6. The claimant is unable to perform any past relevant work (20 CFR 404.1565 and 416.965).
7. The claimant was born on April 9, 1959 and was 49 years old, which is defined as a younger individual age 18-49, on the alleged disability onset date. The claimant subsequently changed age category to closely approaching advanced age (20 CFR 404.1563 and 416.963).
8. The claimant has at least a high school education and is able to communicate in English (20 CFR 404.1564 and 416.964).
9. Transferability of job skills is not material to the determination of disability because using the Medical-Vocational Rules as a framework supports a finding that the claimant is "not disabled, " whether or not the claimant has transferable job skills (See SSR 82-41 and 20 CFR Part 404, Subpart P, Appendix 2).
10. Considering the claimant's age, education, work experience, and residual functional capacity, there are jobs that exist in significant numbers in the national economy that the claimant can perform (20 CFR 404.1569, 404.1569(a), 416.969, and 416.969(a)).
11. The claimant has not been under a disability, as defined in the Social Security Act, from July 28, 2008, through the date of this decision (20 CFR 404.1520(g) and 416.920(g)).
Based upon these findings, the ALJ determined that Plaintiff was not entitled to disability insurance benefits. The ALJ's decision became the final agency decision when the Appeals Council denied review. This appeal followed.
Plaintiff filed her opening brief on June 30, 2013. On October 6, 2013, the defendant filed a memorandum in support of the Commissioner's decision, and on November 21, 2013, Plaintiff filed her reply. Upon full review of the record in this cause, this court is of the view that the ALJ's decision should be remanded.
A five step test has been established to determine whether a claimant is disabled. See Singleton v. Bowen, 841 F.2d 710, 711 (7th Cir. 1988); Bowen v. Yuckert, 107 S.Ct. 2287, 2290-91 (1987). The United States Court of Appeals for the Seventh Circuit has summarized that test as follows:
The following steps are addressed in order: (1) Is the claimant presently unemployed? (2) Is the claimant's impairment "severe"? (3) Does the impairment meet or exceed one of a list of specific impairments? (4) Is the claimant unable to perform his or her former occupation? (5) Is the claimant unable to perform any other work within the economy? An affirmative answer leads either to the next step or, on steps 3 and 5, to a finding that the claimant is disabled. A negative answer at any point, other than step 3, stops the inquiry and leads to a determination that the claimant is not disabled.
Nelson v. Bowen, 855 F.2d 503, 504 n.2 (7th Cir. 1988); Zalewski v. Heckler, 760 F.2d 160, 162 n.2 (7th Cir. 1985); accord Halvorsen v. Heckler, 743 F.2d 1221 (7th Cir. 1984). From the nature of the ALJ's decision to deny benefits, it is clear that step five was the determinative inquiry.
Plaintiff filed applications for SSI, DIB, and DWB on January 29, 2009, alleging a disability onset date of July 28, 2008. (Dkt. 13 at 434-35) The Disability Determination Bureau (DDB) denied the Plaintiff's claims on August 20, 2009, finding that her overall medical condition did not limit her ability to work. (Dkt. 13 at 170-80) She requested reconsideration (Dkt. 13 at 181-84), but her claims were denied again on December 9, 2009. (Dkt. 13 at 185-93)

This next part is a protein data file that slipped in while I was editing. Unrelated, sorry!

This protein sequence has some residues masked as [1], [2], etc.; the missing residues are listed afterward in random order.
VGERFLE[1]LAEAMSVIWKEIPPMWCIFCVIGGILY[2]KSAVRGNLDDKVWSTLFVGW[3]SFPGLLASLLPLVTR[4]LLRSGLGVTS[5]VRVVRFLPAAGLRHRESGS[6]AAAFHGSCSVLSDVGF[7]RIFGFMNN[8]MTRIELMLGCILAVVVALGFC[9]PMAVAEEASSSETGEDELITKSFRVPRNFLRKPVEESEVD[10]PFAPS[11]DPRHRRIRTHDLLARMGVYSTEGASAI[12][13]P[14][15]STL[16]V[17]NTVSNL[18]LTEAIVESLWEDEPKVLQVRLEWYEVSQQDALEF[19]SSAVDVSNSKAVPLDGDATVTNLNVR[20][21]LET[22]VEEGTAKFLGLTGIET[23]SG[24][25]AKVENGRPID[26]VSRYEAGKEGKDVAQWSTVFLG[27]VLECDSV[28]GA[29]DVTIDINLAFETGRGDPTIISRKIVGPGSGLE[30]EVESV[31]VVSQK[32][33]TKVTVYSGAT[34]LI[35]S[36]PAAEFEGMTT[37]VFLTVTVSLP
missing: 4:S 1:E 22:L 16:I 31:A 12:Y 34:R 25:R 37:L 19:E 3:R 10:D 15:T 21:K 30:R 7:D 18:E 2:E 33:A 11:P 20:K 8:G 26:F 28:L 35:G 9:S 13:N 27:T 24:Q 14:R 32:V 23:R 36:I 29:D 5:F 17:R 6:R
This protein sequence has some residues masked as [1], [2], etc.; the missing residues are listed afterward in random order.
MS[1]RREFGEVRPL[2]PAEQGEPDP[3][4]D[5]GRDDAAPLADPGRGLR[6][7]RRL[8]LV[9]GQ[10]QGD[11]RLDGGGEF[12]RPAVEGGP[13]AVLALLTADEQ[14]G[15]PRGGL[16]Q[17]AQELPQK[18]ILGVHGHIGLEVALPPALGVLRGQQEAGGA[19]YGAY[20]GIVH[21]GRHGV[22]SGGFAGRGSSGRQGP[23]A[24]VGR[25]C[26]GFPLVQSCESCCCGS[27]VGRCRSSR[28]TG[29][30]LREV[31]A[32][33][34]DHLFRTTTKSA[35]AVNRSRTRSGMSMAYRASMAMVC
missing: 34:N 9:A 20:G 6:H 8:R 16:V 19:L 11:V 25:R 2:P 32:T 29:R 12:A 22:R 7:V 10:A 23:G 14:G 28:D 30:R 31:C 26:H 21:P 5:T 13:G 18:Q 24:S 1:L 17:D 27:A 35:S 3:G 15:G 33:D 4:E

Plaintiff filed a request for an administrative hearing on January 28, 2010. (Dkt. 13 at 195-96) On December 3, 2010, Plaintiff appeared for a hearing in Valparaiso, Indiana before Administrative Law Judge Edward P. Studzinksi of the Valparaiso, Indiana Office of Disability Adjudication and Review (ODAR). At this hearing, she was represented by an attorney. (Dkt. 13 at 145) On December 23, 2010, Judge Studzinski issued an unfavorable decision, concluding the claimant's impairments permitted the performance of work. (Dkt. 13 at 155-56) Plaintiff filed a request for review by the Appeals Council of the Office of Disability Adjudication and Review, and the Appeals Council remanded the case for another hearing on December 19, 2011. The Appeals Council found that the prior decision did not contain an adequate evaluation of the medical source opinion of Dr. Richard A. Lochner, M.D., and did not state the claimant's Residual Functional Capacity (RFC) in specific vocationally relevant terms. (Dkt. 13 at 162-66)
At her remanded hearing on June 12, 2012, Plaintiff again appeared before ALJ Studzinski; this time without an attorney. (Dkt. 13 at 23) ALJ Studzinski issued a second unfavorable decision on August 16, 2012, again finding Plaintiff could perform other work in the national economy. (Dkt. 13 at 39) Plaintiff again appealed to the Appeals Council, but the Appeals Council denied her request for review on November 15, 2013. (Dkt. 13 at 1)
Plaintiff was born on April 9, 1959. At the time of her second hearing, she was 53. (Dkt. 15-2 at 36) Plaintiff went as far as the eleventh grade at John Glenn High School in Walkerton, Indiana. (Dkt. 13 at 702) She earned a GED in 1987. (Dkt. 13 at 444, 702) Her work history includes working in a fiberglass factory, residential painting, and caring for the elderly. (Dkt. 13 at 440)
Plaintiff's first documented visit with Dr. Lochner was in July, 2007. At that time, Plaintiff complained of "nerves." Upon exam, Dr. Lochner noted no physical abnormality and he diagnosed anxiety syndrome, depression, and pain in back and neck. He suggested a course of counseling and wrote prescriptions for Valium and Vicodin. (Dkt. 13 at 559) Plaintiff saw Dr. Lochner several times in 2008 for medication refills. On November 10, 2008, however, Plaintiff complained of worsening neck pain, reporting "Painful when turning her head. Pain wakes her up at night. Some numbness in legs and hands. Neck cramps." Dr. Lochner noted stiffness and tenderness and assessed her with pain in her neck and back, plus anxiety and depression. (Dkt. 13 at 551)